While the base sheet 4 may be of thermoplastic sheet material, as are the other layers, the purposes of the invention may be served if such is formed of semi-rigid material such as cardboard which is impregnated with a plastic or wax to render it gas impervious as well as adherent to the superposed layers 1, 2 and 3 along the longitudinal edges by means of heat, adhesive, etc. Furthermore, the advantages of the invention may be realized to a less effective degree by the use of a single intermediate sheet, in lieu of two sheets 2 and 3, which is pressed by the preponderant pressure in the chambers 5 against the solid base layer 4, below the intermediate sheet with the valve openings therein.

Also, apertures 3' in sheet 3 may be of the same size as the apertures 2' in sheet 2 without affecting deleteriously the valving functions performed thereby.

While FIG. 1 shows a single row of distendable chambers 5, it is understood that the invention may be applied to large areas of plastic sheets to form these extensible chambers along multiple longitudinal rows as well as transverse rows as is commonly known in the art and illustrated in the patents mentioned above.

Another embodiment of the invention is shown in FIGS. 7 to 11 to form a series of gas chambers on opposite faces of a base sheet of plastic. In this construction, a sheet 20 of thermoplastic material is shaped with a pair of troughs or valleys 21,22 by vacuum, or vacuum with heat molding, with an intermediate planar edge 25 between them, and the outer planar edge 23 adjacent trough 21 and an outer planar edge 24 adjacent trough 22. The wear-resistant unit 20 is superposed by a thinner sheet of thermoplastic material 30, which is sealed to the former by heat, adhesive or solvent at the opposite edges 23' and 24', and at the intermediate portion 25', to the above-mentioned planar edges 23, 24 and 25, respectively. The sheet 30 is also provided with a plurality of rows of apertures 27 and 28 overlying the troughs 21 and 22, respectively, preferably in corresponding positions, so that when the troughs are flapped over each other, around the longitudinal median 25, 25 as an axis, as clearly shown in FIGS. 10 and 11, the apertures will be disposed in non-aligned rows.

FIG. 9 shows the obverse position of the sheets 20 and 30 and illustrates the transverse or cross-seals 35 which convert the longitudinal troughs 21 and 22 into a plurality of rectangular pyramidal bubbles, to function as gas chambers 31 and 32, respectively. The assembly shown in FIG. 9 is folded longitudinally along the seam 25,25' to dispose the gas chambers 32 below the gas chambers 31, and the outer edges 23 and 24 are sealed in any suitable manner which, in conjunction with the integral seal 25,25' results in an assembly as shown in FIG. 11 wherein the gas chambers 31 superpose the gas chambers 32, at which time the air may be pressed therefrom for egress through apertures 27 and 28 and the space between portions of sheet 30, followed by the folding or rolling of the assembly upon a reel to provide a very compact mode of storage or shipment.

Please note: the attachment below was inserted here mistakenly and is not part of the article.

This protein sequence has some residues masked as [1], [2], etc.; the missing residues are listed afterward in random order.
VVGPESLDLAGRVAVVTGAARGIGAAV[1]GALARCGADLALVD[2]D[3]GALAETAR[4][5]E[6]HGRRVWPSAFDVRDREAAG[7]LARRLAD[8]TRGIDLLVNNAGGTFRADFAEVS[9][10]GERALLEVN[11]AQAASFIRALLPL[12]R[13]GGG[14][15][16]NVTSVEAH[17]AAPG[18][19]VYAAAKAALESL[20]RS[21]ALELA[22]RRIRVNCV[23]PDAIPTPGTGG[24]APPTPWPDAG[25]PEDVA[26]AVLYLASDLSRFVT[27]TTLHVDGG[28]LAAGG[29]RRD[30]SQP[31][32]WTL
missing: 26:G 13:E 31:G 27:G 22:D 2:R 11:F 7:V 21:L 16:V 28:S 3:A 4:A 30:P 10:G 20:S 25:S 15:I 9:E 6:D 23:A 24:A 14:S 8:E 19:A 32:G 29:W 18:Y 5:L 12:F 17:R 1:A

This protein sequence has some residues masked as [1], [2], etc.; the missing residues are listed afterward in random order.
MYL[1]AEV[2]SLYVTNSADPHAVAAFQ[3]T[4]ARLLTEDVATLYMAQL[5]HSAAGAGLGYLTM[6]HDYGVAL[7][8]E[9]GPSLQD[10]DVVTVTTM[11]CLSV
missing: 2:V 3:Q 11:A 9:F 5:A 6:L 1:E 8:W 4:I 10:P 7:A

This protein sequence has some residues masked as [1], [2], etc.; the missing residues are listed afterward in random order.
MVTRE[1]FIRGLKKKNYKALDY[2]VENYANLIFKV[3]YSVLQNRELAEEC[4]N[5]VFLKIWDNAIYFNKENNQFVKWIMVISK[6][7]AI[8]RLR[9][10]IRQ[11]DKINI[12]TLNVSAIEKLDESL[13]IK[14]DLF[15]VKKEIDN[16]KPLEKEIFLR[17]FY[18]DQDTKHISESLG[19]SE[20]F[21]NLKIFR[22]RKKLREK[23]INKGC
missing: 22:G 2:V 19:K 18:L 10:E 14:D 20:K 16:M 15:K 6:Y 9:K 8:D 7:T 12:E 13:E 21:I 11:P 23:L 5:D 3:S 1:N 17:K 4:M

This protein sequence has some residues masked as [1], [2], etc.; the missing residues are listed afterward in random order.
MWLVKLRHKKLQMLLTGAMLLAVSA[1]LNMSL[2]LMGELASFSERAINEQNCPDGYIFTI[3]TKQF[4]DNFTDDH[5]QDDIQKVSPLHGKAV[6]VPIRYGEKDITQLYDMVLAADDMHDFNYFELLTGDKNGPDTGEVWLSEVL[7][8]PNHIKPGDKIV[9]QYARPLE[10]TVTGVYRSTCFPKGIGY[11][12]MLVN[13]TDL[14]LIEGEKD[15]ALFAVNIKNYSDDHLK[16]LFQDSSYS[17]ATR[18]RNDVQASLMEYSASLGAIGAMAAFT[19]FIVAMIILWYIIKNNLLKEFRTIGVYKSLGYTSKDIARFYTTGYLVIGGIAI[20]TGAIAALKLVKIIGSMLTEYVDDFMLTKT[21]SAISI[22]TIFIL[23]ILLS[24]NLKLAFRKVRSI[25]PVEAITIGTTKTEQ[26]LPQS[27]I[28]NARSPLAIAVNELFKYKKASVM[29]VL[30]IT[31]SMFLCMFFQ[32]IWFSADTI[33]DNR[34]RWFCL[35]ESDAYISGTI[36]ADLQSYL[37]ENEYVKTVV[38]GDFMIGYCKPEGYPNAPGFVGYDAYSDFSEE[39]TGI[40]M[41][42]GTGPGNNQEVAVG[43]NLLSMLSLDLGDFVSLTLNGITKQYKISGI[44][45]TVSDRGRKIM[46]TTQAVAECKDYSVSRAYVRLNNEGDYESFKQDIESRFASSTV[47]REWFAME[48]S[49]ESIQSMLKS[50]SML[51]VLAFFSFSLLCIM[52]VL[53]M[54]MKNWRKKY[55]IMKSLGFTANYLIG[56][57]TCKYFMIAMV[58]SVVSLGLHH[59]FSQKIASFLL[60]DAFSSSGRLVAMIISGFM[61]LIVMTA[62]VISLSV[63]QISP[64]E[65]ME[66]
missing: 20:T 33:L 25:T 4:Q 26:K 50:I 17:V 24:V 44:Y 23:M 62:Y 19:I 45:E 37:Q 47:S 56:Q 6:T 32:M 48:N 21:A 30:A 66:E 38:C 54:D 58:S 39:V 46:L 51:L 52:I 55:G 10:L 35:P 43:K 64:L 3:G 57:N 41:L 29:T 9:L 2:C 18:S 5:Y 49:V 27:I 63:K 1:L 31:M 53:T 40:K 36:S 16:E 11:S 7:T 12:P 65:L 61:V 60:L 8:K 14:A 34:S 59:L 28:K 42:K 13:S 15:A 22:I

When the material is intended to be used, pressurized air is introduced into the space between juxtaposed folded surfaces of sheet 30, so that a portion thereof will pass through the apertures 27 to inflate the gas chambers 31 while another portion thereof will pass through the apertures 28 to inflate the chambers 32 to any desired degree. When the gas pressure in the chambers rises to a sufficient degree which exceeds the pressure of the incoming gas, the relatively thin plastic sheeting 30 will be pressed into contact with the adjacent portion of the same sheeting to close off the apertures 27 and 28. This would be the case when the source of gas pressure is removed from the space between the two superposed layers of sheet 30.

As described above, the embodiment of the invention illustrated in FIGS. 7 to 11, features a single pair of troughs superposed by a sheet of plastic with valve openings therein. If desired, the shaped or stretched sheet 20 may be formed with any number of rows of troughs which may be covered by the planar thin sheet of thermoplastic material 30, and a similar assembly could be superposed thereupon as long as the outer and intermediate edges are sealed longitudinally similarly to the edges 23,23', 24,24' and 25,25', which is followed by the transverse sealing of the multiple rows to form large areas of air chambers 31 and 32. Alternatively, cushioning material of large areas with multiple rows of distendable gas chambers could be formed by providing multiple pairs of troughs and folding over one symmetrical portion over the other and sealing the longitudinal edges between the rows in a manner similar to that illustrated in FIGS. 7 to 11 with a single pair of troughs. In all of the variant forms described above, the rows of apertures 27 and 28 in the respective overlying rows of air bubbles must be out of alignment to attain a seal against the adjacent sheets.